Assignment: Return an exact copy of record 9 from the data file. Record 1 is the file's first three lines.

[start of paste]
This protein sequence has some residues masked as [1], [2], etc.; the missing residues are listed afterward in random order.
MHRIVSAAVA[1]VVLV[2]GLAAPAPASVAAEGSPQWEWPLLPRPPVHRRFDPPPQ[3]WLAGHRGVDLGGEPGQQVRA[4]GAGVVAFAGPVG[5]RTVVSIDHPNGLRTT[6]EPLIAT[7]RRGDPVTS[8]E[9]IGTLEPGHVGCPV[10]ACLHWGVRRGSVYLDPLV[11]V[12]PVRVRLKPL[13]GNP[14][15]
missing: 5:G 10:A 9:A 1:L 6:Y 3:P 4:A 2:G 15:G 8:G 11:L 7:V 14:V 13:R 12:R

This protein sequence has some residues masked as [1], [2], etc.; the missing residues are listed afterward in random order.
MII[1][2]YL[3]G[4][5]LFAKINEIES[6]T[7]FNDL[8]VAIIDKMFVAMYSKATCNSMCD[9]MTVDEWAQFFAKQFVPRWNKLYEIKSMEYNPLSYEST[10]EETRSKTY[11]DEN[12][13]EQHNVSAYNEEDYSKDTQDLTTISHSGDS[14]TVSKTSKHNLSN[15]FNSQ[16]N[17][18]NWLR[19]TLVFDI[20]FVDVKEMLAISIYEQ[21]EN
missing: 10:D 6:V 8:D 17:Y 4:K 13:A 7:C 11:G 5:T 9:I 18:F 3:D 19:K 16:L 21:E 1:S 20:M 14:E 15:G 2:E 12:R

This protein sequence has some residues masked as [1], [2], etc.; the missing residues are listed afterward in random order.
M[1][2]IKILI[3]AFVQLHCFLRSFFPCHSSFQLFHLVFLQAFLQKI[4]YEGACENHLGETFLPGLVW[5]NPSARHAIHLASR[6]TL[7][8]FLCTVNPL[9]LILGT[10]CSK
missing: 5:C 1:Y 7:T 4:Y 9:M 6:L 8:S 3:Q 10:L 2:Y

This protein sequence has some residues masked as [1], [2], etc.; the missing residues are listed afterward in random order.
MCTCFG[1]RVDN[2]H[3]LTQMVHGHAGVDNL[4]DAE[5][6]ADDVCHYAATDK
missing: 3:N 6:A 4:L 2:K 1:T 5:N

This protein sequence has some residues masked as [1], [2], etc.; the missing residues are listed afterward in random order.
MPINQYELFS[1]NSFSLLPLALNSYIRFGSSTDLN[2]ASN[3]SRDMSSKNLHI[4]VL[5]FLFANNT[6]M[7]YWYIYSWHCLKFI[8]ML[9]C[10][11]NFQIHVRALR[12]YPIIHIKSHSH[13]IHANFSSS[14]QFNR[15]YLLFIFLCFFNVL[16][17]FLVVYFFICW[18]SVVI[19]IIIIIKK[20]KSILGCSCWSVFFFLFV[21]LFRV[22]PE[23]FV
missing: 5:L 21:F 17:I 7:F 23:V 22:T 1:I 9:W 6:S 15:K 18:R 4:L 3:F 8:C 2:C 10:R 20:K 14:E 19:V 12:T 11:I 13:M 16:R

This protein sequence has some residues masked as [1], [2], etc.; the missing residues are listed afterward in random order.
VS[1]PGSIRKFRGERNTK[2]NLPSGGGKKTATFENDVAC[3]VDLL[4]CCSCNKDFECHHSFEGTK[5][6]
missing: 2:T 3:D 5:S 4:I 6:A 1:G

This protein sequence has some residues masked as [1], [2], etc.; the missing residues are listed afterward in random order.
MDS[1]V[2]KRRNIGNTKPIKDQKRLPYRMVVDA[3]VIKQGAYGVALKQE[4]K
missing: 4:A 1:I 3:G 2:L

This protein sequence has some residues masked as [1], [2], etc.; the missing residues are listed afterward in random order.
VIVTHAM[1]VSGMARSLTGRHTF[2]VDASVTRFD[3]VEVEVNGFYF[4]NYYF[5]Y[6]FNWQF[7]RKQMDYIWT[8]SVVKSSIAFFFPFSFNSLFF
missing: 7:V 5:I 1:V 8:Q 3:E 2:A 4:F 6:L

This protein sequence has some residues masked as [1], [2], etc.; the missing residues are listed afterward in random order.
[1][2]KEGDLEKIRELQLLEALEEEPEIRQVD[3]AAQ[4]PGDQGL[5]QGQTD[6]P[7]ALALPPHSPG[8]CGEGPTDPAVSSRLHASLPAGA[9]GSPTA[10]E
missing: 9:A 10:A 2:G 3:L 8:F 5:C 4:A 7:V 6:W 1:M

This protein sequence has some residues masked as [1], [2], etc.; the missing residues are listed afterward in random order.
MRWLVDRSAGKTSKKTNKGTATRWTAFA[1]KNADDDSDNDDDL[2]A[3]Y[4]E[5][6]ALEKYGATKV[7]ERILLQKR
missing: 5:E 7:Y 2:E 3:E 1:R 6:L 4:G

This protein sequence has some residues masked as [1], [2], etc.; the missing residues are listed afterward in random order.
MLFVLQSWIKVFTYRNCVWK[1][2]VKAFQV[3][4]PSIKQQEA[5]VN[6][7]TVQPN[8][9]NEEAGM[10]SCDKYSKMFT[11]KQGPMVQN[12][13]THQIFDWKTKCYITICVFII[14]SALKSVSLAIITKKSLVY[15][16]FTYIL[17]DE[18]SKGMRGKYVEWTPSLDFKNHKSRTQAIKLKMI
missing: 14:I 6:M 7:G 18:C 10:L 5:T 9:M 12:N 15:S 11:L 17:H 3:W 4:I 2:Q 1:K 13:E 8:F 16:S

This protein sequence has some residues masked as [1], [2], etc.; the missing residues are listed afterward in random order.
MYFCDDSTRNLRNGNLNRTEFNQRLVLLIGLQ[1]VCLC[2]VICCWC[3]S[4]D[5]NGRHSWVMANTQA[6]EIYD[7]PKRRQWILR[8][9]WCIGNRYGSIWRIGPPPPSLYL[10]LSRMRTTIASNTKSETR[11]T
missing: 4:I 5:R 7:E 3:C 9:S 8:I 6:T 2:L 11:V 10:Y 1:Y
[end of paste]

This protein sequence has some residues masked as [1], [2], etc.; the missing residues are listed afterward in random order.
[1][2]KEGDLEKIRELQLLEALEEEPEIRQVD[3]AAQ[4]PGDQGL[5]QGQTD[6]P[7]ALALPPHSPG[8]CGEGPTDPAVSSRLHASLPAGA[9]GSPTA[10]E
missing: 9:A 10:A 2:G 3:L 8:F 5:C 4:A 7:V 6:W 1:M